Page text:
Is the Skynet prophecy of Terminator coming? Or are we already figuring out the A.I. technologies for customer-centered businesses? Lately, we’ve seen several A.I. projects come to life, with many more to come. But can we sustain the way we design and innovate for people while developing highly automated tools?
Engineers and developers have given us samples of how we may use AI. For instance, AlphaGo — an A.I. Go player developed by Google, has been buzzing the tech world with its multiple victories against some of the top human Go players. The A.I. has been said to make moves that no human has ever thought of before (move #37), and European champion Fan Hui has been quoted saying how “beautiful” it was.
Facebook has already been running its own A.I. program, the Facebook Artificial Intelligence Research (FAIR), and Mark Zuckerberg himself has congratulated Google for its accomplishments with AlphaGo. The fact that these two giants have been actively engaged in A.I. shows us it’s not just a dream. It make us feel like we’re closer to science fiction films than ever before.
Having the technology and know-how to develop actionable A.I. is very exciting when measured against all our visions of the future. But it’s also scary to see that we have been able to develop machines that almost invariably beat humans on games they have created themselves.
Discussing the actual meaning of AI and the moral repercussions of its widespread application could have led to a whole new, deeper article. But my focus on this matter will remain on what we, humans, do that cannot be mimicked or improved by A.I. It’s a challenging topic, especially for someone who is not an AI scientist. But I will rely on my knowledge of human beings instead.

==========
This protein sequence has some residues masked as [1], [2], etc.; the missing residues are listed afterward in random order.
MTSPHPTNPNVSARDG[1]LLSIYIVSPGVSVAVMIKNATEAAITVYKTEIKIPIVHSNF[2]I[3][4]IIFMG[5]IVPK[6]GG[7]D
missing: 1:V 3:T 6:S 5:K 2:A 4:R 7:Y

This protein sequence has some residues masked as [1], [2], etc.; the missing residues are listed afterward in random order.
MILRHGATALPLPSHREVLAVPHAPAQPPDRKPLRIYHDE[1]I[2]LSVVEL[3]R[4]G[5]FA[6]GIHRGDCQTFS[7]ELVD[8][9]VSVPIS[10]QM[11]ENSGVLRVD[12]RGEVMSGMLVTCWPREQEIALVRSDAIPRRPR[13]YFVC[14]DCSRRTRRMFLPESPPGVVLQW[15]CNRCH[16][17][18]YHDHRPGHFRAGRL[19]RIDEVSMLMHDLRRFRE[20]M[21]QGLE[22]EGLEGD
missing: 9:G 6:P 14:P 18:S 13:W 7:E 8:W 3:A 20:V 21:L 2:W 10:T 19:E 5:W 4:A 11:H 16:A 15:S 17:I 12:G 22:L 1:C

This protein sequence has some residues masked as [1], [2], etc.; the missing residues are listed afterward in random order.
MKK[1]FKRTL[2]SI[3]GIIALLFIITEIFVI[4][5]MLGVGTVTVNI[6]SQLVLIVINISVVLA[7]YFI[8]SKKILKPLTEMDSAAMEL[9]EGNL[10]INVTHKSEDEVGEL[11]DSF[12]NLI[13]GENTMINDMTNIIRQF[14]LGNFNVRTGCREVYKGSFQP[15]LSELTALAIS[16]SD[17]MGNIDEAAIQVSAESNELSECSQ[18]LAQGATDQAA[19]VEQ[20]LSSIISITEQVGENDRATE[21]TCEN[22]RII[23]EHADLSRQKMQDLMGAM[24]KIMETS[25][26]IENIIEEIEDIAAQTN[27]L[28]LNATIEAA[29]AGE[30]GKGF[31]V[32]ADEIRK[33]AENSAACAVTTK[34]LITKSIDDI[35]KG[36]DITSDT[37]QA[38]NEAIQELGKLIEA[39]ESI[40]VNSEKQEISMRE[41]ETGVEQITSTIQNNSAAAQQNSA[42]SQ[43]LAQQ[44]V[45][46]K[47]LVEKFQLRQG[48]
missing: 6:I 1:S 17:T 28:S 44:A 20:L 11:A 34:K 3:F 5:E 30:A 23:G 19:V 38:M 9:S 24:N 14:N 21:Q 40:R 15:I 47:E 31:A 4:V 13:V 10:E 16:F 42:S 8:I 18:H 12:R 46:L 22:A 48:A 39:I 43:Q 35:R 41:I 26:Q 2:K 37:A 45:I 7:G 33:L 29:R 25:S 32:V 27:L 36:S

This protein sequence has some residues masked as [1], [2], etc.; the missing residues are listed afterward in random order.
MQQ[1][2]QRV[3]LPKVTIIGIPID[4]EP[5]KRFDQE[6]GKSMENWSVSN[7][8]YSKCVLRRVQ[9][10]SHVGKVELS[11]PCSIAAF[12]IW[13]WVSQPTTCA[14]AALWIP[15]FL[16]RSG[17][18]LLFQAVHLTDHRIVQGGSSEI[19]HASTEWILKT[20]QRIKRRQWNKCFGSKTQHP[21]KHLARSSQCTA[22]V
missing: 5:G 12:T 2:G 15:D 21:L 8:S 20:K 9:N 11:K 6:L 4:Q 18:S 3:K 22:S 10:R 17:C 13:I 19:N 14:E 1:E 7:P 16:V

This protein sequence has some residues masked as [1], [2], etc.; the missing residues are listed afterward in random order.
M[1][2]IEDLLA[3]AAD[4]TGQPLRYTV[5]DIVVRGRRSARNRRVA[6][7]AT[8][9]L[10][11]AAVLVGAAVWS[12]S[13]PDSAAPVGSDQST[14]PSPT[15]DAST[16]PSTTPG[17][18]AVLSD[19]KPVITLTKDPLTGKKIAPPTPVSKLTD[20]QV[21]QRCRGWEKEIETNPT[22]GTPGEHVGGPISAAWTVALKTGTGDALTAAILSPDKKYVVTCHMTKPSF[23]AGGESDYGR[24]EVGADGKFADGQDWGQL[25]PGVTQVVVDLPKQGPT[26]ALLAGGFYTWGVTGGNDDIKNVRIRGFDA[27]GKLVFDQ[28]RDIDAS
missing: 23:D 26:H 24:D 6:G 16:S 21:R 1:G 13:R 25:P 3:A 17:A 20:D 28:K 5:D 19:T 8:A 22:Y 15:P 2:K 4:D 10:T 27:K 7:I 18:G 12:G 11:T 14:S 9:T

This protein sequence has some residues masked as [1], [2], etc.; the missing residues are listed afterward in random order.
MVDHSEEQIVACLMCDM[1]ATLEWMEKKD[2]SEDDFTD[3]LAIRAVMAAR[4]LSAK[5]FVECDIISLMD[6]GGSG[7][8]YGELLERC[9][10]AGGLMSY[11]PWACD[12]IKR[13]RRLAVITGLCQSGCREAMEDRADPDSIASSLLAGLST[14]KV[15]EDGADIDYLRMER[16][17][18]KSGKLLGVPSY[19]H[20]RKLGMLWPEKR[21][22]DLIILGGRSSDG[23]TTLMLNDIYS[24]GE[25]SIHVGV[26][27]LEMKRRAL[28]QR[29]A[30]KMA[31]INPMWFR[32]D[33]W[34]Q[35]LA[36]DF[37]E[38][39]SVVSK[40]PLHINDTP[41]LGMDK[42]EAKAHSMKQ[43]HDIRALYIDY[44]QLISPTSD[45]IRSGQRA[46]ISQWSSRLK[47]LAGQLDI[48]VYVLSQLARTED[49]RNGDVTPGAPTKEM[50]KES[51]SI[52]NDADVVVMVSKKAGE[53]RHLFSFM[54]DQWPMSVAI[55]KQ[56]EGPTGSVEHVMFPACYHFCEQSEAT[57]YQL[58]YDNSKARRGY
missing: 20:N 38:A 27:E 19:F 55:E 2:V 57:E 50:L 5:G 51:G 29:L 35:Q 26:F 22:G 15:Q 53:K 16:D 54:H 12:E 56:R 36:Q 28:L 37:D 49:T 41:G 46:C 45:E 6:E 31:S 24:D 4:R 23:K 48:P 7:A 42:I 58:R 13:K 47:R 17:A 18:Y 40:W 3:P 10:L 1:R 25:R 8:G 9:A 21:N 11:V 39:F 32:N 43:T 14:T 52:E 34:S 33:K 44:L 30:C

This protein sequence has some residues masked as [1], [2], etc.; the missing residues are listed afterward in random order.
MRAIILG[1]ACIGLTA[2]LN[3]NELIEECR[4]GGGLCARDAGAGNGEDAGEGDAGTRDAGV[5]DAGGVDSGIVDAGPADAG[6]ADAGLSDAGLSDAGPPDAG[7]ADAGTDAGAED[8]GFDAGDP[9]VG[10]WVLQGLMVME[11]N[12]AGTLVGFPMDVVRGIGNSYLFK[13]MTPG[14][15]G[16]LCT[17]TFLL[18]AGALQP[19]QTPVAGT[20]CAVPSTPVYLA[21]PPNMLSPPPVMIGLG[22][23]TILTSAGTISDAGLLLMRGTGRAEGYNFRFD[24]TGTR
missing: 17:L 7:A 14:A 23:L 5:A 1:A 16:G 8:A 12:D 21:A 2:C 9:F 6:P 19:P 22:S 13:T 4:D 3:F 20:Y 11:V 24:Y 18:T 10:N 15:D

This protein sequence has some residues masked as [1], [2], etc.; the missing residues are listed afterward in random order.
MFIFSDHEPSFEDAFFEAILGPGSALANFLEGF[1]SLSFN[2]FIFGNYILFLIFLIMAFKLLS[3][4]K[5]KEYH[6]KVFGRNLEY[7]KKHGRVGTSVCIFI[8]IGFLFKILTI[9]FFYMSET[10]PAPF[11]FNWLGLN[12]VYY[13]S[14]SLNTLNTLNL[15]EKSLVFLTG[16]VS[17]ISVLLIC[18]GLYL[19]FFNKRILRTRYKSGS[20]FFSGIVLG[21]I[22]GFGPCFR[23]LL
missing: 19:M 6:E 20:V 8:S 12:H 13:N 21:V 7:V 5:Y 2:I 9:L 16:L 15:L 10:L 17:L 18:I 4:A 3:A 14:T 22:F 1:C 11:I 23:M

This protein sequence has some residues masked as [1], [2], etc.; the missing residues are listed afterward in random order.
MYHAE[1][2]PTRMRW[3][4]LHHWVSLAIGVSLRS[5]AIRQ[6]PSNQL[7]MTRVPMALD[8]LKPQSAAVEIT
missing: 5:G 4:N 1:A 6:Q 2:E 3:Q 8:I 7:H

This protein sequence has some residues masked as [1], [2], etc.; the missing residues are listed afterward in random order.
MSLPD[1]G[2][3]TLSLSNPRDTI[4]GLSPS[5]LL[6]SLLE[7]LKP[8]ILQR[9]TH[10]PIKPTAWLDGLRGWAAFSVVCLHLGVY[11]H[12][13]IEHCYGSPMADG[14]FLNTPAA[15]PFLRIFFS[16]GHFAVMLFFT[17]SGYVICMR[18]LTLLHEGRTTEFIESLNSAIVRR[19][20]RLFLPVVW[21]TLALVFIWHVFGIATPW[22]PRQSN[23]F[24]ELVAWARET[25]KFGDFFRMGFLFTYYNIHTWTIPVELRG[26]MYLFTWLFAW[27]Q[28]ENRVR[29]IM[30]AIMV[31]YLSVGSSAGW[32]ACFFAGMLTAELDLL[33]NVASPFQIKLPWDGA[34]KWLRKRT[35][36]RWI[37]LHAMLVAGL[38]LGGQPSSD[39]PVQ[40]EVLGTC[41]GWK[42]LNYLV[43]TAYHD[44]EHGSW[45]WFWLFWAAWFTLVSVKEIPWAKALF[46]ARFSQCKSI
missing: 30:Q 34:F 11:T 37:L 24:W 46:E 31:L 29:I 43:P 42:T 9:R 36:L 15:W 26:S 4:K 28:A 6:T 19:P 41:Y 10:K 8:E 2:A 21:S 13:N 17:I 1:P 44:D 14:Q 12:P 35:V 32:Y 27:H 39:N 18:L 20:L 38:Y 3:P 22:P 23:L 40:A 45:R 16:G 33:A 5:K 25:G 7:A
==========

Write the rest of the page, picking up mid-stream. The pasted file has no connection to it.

We know how important it is to be human-centered nowadays. I’ll go as far as to say that innovation is nothing without people at its core. So what is it that A.I. is missing?
In my perspective, it all comes down to emotions. After all, they are the most complex components of human beings and sometimes the most meaningful. It’s not a surprise that engineers have already built an “emotion-reading” robot. But in the end, even with the most sophisticated facial recognition device, I wonder if A.I. will still be able to detect our deepest feelings. It’s hard to identify, let alone interpret, those hidden meanings in our heads and hearts.
Things get even more complicated when there is interaction among people. I’ve recently written about the role of empathy in business and design innovation. If that is such an essential tool for us, I’m wondering how can we rely on computers when all we really need is to simply understand each other? In the end, it might take a person to empathize with another person (and for how long?). For that reason, we should also empower the world’s designers, biologists, neuroscientists, anthropologists, and everyone involved in any kind of human research.
Scientists and engineers of AI must be praised and encouraged. There is a lot to discover and experiment. And I believe in new technologies capable of making our lives better. But we must not forget the other tools. The soft ones. The ones that will allow us to deal with the complex layers of emotions and feelings. Because no matter what happens next, it’s something that will always shape who we are. Humans.